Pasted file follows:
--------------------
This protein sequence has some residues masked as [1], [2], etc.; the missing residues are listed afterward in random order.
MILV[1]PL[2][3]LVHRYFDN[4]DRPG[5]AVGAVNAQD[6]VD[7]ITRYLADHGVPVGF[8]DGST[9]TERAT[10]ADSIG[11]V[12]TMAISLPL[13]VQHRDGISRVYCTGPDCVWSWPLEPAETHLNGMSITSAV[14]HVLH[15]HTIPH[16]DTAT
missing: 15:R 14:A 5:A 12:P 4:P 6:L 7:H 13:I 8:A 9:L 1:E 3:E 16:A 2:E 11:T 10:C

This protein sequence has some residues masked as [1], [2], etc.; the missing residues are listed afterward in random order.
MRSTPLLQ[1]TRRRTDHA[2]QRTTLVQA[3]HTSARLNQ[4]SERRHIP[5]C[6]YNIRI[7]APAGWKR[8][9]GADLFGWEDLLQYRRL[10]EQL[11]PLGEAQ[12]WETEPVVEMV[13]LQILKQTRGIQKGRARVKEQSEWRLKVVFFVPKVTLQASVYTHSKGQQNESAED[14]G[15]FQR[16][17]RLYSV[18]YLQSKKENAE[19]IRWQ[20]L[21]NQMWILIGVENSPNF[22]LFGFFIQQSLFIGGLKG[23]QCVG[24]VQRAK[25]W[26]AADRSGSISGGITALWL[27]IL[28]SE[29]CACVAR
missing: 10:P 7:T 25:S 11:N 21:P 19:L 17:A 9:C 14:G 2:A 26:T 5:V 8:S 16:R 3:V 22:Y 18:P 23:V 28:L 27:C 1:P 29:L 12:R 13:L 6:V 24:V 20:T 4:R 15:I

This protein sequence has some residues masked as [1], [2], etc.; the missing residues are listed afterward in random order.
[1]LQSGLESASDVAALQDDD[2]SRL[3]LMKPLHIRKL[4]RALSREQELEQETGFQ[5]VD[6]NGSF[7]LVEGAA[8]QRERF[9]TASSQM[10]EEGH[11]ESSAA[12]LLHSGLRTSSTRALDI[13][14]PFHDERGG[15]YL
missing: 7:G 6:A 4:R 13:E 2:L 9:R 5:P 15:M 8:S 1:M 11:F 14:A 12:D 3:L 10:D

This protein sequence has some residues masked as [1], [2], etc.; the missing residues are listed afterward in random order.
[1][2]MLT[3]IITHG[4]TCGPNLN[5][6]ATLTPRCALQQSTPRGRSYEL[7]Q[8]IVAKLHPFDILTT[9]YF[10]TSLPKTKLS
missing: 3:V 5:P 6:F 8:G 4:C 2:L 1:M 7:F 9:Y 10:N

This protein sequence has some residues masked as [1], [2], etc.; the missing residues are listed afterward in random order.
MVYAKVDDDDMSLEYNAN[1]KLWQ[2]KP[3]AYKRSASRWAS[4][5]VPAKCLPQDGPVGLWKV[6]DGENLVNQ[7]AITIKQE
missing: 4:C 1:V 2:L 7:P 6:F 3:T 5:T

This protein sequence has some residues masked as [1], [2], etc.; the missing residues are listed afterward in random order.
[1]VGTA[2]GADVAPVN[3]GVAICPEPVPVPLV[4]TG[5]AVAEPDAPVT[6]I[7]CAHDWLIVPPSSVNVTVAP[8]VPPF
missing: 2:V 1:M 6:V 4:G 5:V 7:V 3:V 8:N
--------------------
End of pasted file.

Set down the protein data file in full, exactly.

This protein sequence has some residues masked as [1], [2], etc.; the missing residues are listed afterward in random order.
MILV[1]PL[2][3]LVHRYFDN[4]DRPG[5]AVGAVNAQD[6]VD[7]ITRYLADHGVPVGF[8]DGST[9]TERAT[10]ADSIG[11]V[12]TMAISLPL[13]VQHRDGISRVYCTGPDCVWSWPLEPAETHLNGMSITSAV[14]HVLH[15]HTIPH[16]DTAT
missing: 15:R 14:A 5:A 12:P 4:P 6:L 7:H 13:I 8:A 9:L 1:E 3:E 16:A 2:E 11:T 10:C

This protein sequence has some residues masked as [1], [2], etc.; the missing residues are listed afterward in random order.
MRSTPLLQ[1]TRRRTDHA[2]QRTTLVQA[3]HTSARLNQ[4]SERRHIP[5]C[6]YNIRI[7]APAGWKR[8][9]GADLFGWEDLLQYRRL[10]EQL[11]PLGEAQ[12]WETEPVVEMV[13]LQILKQTRGIQKGRARVKEQSEWRLKVVFFVPKVTLQASVYTHSKGQQNESAED[14]G[15]FQR[16][17]RLYSV[18]YLQSKKENAE[19]IRWQ[20]L[21]NQMWILIGVENSPNF[22]LFGFFIQQSLFIGGLKG[23]QCVG[24]VQRAK[25]W[26]AADRSGSISGGITALWL[27]IL[28]SE[29]CACVAR
missing: 10:P 7:T 25:S 11:N 21:P 19:L 17:A 9:C 14:G 2:A 26:T 5:V 8:S 16:R 3:V 22:Y 18:P 23:V 28:L 27:C 1:P 29:L 12:R 13:L 6:V 24:V 20:T 4:R 15:I

This protein sequence has some residues masked as [1], [2], etc.; the missing residues are listed afterward in random order.
[1]LQSGLESASDVAALQDDD[2]SRL[3]LMKPLHIRKL[4]RALSREQELEQETGFQ[5]VD[6]NGSF[7]LVEGAA[8]QRERF[9]TASSQM[10]EEGH[11]ESSAA[12]LLHSGLRTSSTRALDI[13][14]PFHDERGG[15]YL
missing: 7:G 6:A 4:R 13:E 2:L 9:R 5:P 15:M 8:S 1:M 11:F 14:A 12:D 3:L 10:D

This protein sequence has some residues masked as [1], [2], etc.; the missing residues are listed afterward in random order.
[1][2]MLT[3]IITHG[4]TCGPNLN[5][6]ATLTPRCALQQSTPRGRSYEL[7]Q[8]IVAKLHPFDILTT[9]YF[10]TSLPKTKLS
missing: 3:V 5:P 6:F 8:G 4:C 2:L 1:M 7:F 9:Y 10:N

This protein sequence has some residues masked as [1], [2], etc.; the missing residues are listed afterward in random order.
MVYAKVDDDDMSLEYNAN[1]KLWQ[2]KP[3]AYKRSASRWAS[4][5]VPAKCLPQDGPVGLWKV[6]DGENLVNQ[7]AITIKQE
missing: 4:C 1:V 2:L 7:P 6:F 3:T 5:T

This protein sequence has some residues masked as [1], [2], etc.; the missing residues are listed afterward in random order.
[1]VGTA[2]GADVAPVN[3]GVAICPEPVPVPLV[4]TG[5]AVAEPDAPVT[6]I[7]CAHDWLIVPPSSVNVTVAP[8]VPPF
missing: 2:V 1:M 6:V 4:G 5:V 7:V 3:V 8:N